With 2018 number one draft pick Nick Madrigal in the fold to go along with Tim Anderson and Yoan Moncada entrenched at the big league level, the White Sox middle infield situation looks solid at the top of the food chain. But the White Sox have some interesting players at the lower levels of the minors that are worth familiarizing yourself with. Let’s take a look at a few of them.
Since coming over from the Texas Rangers last July, the Winston-Salem Dash shortstop has been hovering just outside our top 30 prospect list. He was born in Venezuela but spent most of his life in the Dominican having moved there when he was three. At first glance, his name looks challenging, but if you break it down phonetically, it sounds like (Jason Ear –is-are -ee).
In a phone interview (his first conducted entirely in English), he indicated that the White Sox haven’t done much to change his approach from what he was doing with Texas, but he has benefited from working with Dash manager Omar Vizquel:
“I feel like it’s a blessing being around him because he’s one of the best shortstops ever. He tells me have fun. Be the best you can be every day, don’t take anything for granted. Work hard and don’t worry about the results. The results are going to come if you do everything right,”
The pair have been working on his defense. Vizquel preaches that he keeps his feet moving and do everything with a purpose. He feels it’s too early to see any major benefit but senses improvement each day. Benefiting from a great arm, he primarily plays shortstop but has logged a couple games at third as well. He’s also spent time at second in other stops but considers the left side of the infield his home.
The defensive-minded shortstop is focused on becoming a complete player and is working on improving his offensive game as he deems this is the appropriate approach to get him to the majors. He’s concentrating on being patient at the plate which has netted him 10 walks in the early going. He collected only eight all of last year. He’s also exceeded his 2017 total in stolen bases with eight in less than half the games he logged last year.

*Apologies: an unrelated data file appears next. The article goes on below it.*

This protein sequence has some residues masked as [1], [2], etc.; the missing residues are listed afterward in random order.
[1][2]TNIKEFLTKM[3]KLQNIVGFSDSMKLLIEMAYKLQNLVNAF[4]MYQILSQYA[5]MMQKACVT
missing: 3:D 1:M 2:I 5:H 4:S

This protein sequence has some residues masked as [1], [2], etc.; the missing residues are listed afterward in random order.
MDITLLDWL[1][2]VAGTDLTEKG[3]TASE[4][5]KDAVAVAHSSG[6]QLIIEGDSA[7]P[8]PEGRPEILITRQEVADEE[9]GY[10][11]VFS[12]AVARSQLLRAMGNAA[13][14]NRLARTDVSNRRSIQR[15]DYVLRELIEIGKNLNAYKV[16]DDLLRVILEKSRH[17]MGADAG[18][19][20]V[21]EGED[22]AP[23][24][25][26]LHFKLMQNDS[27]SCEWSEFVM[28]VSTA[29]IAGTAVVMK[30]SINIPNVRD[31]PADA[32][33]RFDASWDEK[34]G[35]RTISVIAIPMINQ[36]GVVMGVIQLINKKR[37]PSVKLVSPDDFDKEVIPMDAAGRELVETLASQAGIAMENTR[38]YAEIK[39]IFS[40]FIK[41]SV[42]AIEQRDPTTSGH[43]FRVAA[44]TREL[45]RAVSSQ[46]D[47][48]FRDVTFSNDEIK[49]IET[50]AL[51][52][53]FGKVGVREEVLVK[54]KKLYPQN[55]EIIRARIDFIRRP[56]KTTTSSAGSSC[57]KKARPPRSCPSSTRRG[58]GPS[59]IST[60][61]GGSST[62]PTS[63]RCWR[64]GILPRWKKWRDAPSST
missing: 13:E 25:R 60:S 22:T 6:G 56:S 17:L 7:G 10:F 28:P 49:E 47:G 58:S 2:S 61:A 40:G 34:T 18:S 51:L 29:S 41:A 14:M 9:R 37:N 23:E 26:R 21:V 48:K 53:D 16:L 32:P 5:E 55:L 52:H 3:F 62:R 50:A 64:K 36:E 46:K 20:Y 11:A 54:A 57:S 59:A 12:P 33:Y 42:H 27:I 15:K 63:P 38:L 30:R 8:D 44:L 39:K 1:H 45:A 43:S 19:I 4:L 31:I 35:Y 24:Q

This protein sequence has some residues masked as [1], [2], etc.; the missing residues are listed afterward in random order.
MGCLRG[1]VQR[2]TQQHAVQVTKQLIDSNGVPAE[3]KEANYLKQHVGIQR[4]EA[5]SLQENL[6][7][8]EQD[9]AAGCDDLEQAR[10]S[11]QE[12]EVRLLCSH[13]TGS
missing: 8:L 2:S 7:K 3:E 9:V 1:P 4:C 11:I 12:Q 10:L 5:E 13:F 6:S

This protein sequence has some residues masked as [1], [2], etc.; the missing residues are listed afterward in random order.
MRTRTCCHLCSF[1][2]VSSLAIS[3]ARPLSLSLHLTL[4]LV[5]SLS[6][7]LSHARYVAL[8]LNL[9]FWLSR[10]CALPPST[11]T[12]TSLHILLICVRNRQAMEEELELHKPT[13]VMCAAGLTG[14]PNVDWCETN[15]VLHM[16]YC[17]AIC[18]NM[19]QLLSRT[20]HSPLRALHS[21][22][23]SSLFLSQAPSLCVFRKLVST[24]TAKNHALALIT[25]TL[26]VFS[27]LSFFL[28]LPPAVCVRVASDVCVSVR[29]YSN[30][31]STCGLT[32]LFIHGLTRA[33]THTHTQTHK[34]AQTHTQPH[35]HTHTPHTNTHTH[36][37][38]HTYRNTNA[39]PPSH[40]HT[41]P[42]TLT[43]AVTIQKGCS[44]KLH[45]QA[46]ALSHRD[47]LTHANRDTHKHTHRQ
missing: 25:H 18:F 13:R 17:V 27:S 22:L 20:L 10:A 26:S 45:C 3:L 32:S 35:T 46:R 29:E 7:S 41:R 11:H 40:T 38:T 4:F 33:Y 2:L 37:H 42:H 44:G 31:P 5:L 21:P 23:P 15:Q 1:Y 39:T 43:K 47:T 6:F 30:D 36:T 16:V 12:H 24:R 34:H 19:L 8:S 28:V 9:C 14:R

While these numbers are up, he has dipped slightly in terms of batting average and slugging percentage. In addition to taking more pitches, he is focusing on hitting the ball up the middle. This also aids him in beating the extreme defensive shifts he has often been subject to. The modifications and the way defenses have played him are likely contributors to the modest decline in output.
Yrizzari has flashed a couple four-hit games and is the owner of a dozen multi-hit games on the season. If he can harness this type of production on a regular basis, he should inject himself into the growing middle infield situation.
Limited to three games last season due to a knee injury, our number 24 ranked prospect recently jumped back into action after being assigned to Kannapolis. He attracts a bit more attention than the average prospect due to the amount of money it took to sign him ($700,000) which was more than double slot for a sixth round pick. Curbelo was committed to Miami, so it took some extra incentive for the White Sox to sign him. “The draft was a humbling experience, it was stressful too, because, I thought I’d go higher, but I have no regrets signing with the Chicago White Sox,” he told FutureSox in a phone interview.
With the shortstop position already locked down in Kannapolis by one of this year’s organizational standouts – Laz Rivera (more on him later), Curbelo has been starting at third base where his recently bulked-up frame may play for the long-term. Observers have been impressed with his defensive play in the small sample at the position.
Curbelo indicated he’s playing closer to 205, up 20 pounds from his listed weight. This was part of an intensive rehab program to get back into shape after the injury he suffered last season. “A lot of it had to do with the injury and not playing. I love the gym. I love working out. I made an effort to make sure I was putting on muscle. I worked on getting light on my feet again,” said Curbelo.
“I feel real good with my weight right now. I feel like my body is handling it. I have good balance and added more pop to my offense. I’m happy where I’m at right now,” said the Kannapolis third baseman.